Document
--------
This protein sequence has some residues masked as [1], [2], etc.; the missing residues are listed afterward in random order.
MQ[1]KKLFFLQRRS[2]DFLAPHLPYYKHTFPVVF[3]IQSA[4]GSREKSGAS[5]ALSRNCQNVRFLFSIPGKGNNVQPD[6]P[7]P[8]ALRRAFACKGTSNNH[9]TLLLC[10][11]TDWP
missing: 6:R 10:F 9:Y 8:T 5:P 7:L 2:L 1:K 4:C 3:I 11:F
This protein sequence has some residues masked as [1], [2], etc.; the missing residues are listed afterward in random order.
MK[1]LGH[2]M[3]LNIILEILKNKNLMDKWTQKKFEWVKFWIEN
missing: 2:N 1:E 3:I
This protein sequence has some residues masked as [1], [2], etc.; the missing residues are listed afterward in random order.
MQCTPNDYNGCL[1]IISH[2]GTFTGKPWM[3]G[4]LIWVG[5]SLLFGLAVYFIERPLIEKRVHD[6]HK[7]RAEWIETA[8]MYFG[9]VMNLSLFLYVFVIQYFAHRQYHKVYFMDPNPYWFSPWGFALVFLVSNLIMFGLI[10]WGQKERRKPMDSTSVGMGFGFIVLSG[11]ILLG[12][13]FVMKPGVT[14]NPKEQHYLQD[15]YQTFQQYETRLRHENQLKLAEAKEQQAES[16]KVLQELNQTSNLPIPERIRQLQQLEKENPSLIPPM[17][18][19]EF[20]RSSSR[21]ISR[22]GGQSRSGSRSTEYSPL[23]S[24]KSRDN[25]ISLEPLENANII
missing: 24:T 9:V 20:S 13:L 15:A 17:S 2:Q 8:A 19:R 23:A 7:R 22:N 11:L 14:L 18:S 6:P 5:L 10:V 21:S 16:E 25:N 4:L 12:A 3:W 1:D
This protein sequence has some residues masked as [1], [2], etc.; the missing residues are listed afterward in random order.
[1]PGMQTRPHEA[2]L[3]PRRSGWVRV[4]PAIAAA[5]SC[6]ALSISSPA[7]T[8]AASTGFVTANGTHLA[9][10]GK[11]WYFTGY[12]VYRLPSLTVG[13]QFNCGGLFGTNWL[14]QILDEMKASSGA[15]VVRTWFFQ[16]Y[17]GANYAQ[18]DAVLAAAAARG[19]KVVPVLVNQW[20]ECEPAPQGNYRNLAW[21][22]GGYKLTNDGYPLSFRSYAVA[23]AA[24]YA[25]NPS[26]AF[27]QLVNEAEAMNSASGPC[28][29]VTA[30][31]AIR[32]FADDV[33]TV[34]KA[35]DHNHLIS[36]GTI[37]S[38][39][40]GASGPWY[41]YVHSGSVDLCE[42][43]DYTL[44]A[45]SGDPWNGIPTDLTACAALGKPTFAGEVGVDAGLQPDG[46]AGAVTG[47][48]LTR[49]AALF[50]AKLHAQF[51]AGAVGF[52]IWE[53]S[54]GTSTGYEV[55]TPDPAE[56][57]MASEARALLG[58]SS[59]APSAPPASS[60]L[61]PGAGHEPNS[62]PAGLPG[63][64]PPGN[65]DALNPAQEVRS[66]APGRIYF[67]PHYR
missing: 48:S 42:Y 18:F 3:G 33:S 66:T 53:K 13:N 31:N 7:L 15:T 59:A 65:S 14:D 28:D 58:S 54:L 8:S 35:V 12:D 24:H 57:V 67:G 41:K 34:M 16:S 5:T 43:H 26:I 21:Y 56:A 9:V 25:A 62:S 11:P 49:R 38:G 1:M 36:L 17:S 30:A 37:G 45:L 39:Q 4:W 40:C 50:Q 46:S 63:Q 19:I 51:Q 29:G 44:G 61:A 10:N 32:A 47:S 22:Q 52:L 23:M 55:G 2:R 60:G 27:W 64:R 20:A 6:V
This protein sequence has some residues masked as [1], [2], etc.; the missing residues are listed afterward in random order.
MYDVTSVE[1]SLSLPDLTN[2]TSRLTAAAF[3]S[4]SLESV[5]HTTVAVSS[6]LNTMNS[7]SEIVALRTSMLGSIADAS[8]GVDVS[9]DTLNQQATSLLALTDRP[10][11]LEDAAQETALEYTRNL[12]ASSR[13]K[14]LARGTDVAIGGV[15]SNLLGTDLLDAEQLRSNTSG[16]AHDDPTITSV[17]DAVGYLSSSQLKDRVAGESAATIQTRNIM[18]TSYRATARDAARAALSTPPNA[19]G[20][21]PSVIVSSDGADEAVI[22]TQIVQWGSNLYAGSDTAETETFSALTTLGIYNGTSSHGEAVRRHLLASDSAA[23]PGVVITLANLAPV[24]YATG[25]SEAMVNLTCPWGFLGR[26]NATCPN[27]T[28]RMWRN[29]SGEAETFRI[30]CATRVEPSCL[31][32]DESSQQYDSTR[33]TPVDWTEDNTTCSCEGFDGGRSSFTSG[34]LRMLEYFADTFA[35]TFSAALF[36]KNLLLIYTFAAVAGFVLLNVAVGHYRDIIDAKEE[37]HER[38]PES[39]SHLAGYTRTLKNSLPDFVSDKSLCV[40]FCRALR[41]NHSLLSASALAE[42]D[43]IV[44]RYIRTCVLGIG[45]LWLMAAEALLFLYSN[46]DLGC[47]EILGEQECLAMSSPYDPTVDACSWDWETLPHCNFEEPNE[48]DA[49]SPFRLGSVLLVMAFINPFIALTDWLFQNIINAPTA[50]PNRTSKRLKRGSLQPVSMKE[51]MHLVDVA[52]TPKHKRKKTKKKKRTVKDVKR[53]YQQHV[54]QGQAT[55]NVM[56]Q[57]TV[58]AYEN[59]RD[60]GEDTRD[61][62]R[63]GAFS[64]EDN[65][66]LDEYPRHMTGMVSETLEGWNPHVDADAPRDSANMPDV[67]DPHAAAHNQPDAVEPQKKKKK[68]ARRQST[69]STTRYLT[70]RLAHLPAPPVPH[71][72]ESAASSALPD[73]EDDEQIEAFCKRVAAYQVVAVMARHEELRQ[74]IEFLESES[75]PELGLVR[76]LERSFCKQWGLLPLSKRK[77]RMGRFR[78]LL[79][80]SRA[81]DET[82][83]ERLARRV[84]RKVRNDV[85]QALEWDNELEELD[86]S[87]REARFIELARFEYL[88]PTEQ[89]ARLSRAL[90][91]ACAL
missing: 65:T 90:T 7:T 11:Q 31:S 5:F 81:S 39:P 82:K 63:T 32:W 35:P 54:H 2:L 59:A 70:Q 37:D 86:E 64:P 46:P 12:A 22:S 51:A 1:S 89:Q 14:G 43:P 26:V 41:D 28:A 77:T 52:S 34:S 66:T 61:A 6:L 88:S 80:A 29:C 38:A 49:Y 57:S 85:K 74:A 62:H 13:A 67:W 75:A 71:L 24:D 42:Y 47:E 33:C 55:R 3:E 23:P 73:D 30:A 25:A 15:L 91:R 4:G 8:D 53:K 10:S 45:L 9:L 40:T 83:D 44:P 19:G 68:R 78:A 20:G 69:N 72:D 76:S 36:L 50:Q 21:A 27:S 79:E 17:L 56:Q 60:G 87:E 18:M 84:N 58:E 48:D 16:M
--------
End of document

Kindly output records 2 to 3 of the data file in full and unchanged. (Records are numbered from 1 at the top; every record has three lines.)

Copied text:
This protein sequence has some residues masked as [1], [2], etc.; the missing residues are listed afterward in random order.
MK[1]LGH[2]M[3]LNIILEILKNKNLMDKWTQKKFEWVKFWIEN
missing: 2:N 1:E 3:I
This protein sequence has some residues masked as [1], [2], etc.; the missing residues are listed afterward in random order.
MQCTPNDYNGCL[1]IISH[2]GTFTGKPWM[3]G[4]LIWVG[5]SLLFGLAVYFIERPLIEKRVHD[6]HK[7]RAEWIETA[8]MYFG[9]VMNLSLFLYVFVIQYFAHRQYHKVYFMDPNPYWFSPWGFALVFLVSNLIMFGLI[10]WGQKERRKPMDSTSVGMGFGFIVLSG[11]ILLG[12][13]FVMKPGVT[14]NPKEQHYLQD[15]YQTFQQYETRLRHENQLKLAEAKEQQAES[16]KVLQELNQTSNLPIPERIRQLQQLEKENPSLIPPM[17][18][19]EF[20]RSSSR[21]ISR[22]GGQSRSGSRSTEYSPL[23]S[24]KSRDN[25]ISLEPLENANII
missing: 24:T 9:V 20:S 13:L 15:A 17:S 2:Q 8:A 19:R 23:A 7:R 22:N 11:L 14:L 18:S 6:P 5:L 10:V 21:S 16:E 25:N 4:L 12:A 3:W 1:D